FDG PET/CT in assessment of pulmonary lymphangitic carcinomatosis

AJR Am J Roentgenol. 2010 Jan;194(1):231-6. doi: 10.2214/AJR.09.3059.


Objective: The purpose of this study was to assess the role of PET/CT in the diagnosis of pulmonary lymphangitic carcinomatosis.

Materials and methods: Integrated PET/CT images of 35 patients (15 men, 20 women; mean age, 64.5 years) with pulmonary lymphangitic carcinomatosis confirmed at follow-up chest CT or histopathologic examination were analyzed retrospectively. Standardized uptake value based on body weight and the initial injected activity was measured in the affected lung, the normal lung, and the mediastinal blood pool. Two radiologists independently assessed abnormal PET activity in the lungs. Both radiologists reviewed the CT images to determine the presence, size, location, and extent of pulmonary lymphangitic carcinomatosis. The data were analyzed to determine the sensitivity and specificity of PET for pulmonary lymphangitic carcinomatosis.

Results: Among the 35 patients with pulmonary lymphangitic carcinomatosis, 17 (49%), 13 (37%), and five (14%) patients had diffuse, focal, and bilateral pulmonary lymphangitic carcinomatosis, respectively. Thirty of the 35 patients had nodular septal thickening as the chief CT finding of pulmonary lymphangitic carcinomatosis. Subjective assessment showed a visually identifiable increase in uptake in the region of pulmonary lymphangitic carcinomatosis in 30 of the 35 patients (86%). Four of the other five patients had focal pulmonary lymphangitic carcinomatosis, and one patient had diffuse pulmonary lymphangitic carcinomatosis of the right lung. The specificity of PET/CT for pulmonary lymphangitic carcinomatosis was 100%, and the sensitivity was 86%. The mean standardized uptake value in the region of pulmonary lymphangitic carcinomatosis (1.37+/-0.64) was significantly greater than that in normal lung (0.51+/-0.29) (p<0.0001). The standardized uptake ratio of mediastinal blood pool to lymphangitic lung was 1.26+/-0.45, and that of blood pool to normal lung was 3.78+/-1.37.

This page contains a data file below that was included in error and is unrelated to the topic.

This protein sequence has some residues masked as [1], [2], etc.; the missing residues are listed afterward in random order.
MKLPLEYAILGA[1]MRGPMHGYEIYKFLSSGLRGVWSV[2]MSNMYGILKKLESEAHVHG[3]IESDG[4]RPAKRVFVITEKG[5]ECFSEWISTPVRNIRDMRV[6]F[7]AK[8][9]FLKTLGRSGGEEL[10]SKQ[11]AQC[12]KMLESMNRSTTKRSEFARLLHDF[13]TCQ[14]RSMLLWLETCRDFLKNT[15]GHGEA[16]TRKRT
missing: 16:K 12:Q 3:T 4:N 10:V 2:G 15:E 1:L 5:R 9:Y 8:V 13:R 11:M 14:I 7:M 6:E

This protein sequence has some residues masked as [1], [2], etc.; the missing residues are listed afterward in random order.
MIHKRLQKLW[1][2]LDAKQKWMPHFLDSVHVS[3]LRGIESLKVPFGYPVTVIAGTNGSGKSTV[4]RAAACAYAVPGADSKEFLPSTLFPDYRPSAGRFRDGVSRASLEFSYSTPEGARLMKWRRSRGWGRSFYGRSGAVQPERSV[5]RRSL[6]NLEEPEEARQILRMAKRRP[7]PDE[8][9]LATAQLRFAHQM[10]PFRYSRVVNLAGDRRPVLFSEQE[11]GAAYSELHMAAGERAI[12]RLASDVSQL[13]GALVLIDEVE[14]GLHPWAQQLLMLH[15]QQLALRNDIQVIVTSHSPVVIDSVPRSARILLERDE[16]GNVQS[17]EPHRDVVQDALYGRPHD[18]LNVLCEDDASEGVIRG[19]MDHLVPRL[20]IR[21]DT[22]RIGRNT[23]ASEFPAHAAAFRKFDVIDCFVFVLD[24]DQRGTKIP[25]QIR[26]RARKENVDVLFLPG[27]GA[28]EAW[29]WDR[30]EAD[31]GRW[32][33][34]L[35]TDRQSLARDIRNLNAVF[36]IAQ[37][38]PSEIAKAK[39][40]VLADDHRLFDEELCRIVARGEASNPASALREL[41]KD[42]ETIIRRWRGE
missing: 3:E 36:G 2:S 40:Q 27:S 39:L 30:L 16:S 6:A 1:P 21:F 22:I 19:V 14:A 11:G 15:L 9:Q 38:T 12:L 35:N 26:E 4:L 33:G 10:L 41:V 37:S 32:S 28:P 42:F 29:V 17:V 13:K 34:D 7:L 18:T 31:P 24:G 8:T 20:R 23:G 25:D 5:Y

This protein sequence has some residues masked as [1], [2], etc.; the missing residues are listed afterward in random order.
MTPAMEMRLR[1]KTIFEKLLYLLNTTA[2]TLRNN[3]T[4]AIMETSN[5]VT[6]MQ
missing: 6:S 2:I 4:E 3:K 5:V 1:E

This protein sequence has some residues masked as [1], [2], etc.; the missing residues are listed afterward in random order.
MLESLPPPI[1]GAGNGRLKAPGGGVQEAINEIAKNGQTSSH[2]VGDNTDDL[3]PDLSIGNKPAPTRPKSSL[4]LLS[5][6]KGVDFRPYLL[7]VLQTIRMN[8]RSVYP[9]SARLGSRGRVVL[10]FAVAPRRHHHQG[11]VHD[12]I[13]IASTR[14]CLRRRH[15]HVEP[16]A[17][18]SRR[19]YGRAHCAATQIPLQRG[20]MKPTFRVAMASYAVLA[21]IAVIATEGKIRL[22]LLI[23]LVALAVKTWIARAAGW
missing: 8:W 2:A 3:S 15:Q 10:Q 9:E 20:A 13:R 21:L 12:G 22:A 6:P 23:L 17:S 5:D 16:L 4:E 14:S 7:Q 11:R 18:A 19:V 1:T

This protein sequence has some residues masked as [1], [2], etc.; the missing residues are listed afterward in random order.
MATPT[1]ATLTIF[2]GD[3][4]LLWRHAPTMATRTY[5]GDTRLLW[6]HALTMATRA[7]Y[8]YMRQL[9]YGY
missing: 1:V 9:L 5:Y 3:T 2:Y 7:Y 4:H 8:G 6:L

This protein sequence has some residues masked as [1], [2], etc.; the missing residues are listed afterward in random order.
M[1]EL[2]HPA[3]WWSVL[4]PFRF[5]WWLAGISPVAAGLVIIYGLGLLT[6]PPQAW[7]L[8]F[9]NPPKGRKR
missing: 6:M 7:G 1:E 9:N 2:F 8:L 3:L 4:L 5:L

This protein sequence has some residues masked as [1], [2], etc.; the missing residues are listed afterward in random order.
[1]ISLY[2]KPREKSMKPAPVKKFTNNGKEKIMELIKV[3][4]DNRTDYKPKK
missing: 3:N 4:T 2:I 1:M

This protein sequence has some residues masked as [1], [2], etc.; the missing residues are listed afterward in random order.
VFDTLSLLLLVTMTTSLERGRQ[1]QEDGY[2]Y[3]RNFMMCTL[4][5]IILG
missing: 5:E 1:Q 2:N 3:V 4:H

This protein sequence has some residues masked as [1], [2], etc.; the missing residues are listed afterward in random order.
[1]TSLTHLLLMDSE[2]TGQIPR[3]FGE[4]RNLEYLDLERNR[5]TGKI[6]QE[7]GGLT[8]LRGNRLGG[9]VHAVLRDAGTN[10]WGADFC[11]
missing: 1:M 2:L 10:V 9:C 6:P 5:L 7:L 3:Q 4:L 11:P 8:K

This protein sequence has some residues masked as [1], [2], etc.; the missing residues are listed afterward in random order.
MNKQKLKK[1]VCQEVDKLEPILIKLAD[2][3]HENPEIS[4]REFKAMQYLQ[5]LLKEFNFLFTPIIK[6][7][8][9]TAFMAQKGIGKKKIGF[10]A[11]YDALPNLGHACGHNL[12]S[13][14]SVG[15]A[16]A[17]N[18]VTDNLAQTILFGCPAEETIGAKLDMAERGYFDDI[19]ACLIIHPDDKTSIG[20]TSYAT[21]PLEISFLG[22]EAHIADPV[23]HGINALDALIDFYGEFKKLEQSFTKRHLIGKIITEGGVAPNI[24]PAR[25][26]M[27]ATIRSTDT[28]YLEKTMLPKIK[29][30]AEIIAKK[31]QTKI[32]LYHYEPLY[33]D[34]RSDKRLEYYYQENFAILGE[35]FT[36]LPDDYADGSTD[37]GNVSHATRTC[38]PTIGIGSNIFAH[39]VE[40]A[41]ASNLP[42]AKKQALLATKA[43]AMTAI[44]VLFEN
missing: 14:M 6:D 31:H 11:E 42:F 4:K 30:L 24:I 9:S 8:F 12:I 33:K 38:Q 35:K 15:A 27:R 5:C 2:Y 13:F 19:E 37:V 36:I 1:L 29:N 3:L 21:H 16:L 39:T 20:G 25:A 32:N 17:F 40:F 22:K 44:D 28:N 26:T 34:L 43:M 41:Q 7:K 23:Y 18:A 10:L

Conclusion: FDG PET/CT has high specificity in the detection of pulmonary lymphangitic carcinomatosis. Focal pulmonary lymphangitic carcinomatosis close to a primary malignant tumor, however, can be missed at PET.

MeSH terms

  • Adult
  • Aged
  • Aged, 80 and over
  • Carcinoma / diagnostic imaging*
  • Carcinoma / pathology
  • Contrast Media
  • Female
  • Fluorodeoxyglucose F18
  • Humans
  • Iopamidol
  • Lung Neoplasms / diagnostic imaging*
  • Lung Neoplasms / pathology
  • Lymphangitis / diagnostic imaging*
  • Lymphangitis / pathology
  • Male
  • Middle Aged
  • Positron-Emission Tomography / methods*
  • Radiography
  • Radiopharmaceuticals
  • Sensitivity and Specificity


  • Contrast Media
  • Radiopharmaceuticals
  • Fluorodeoxyglucose F18
  • Iopamidol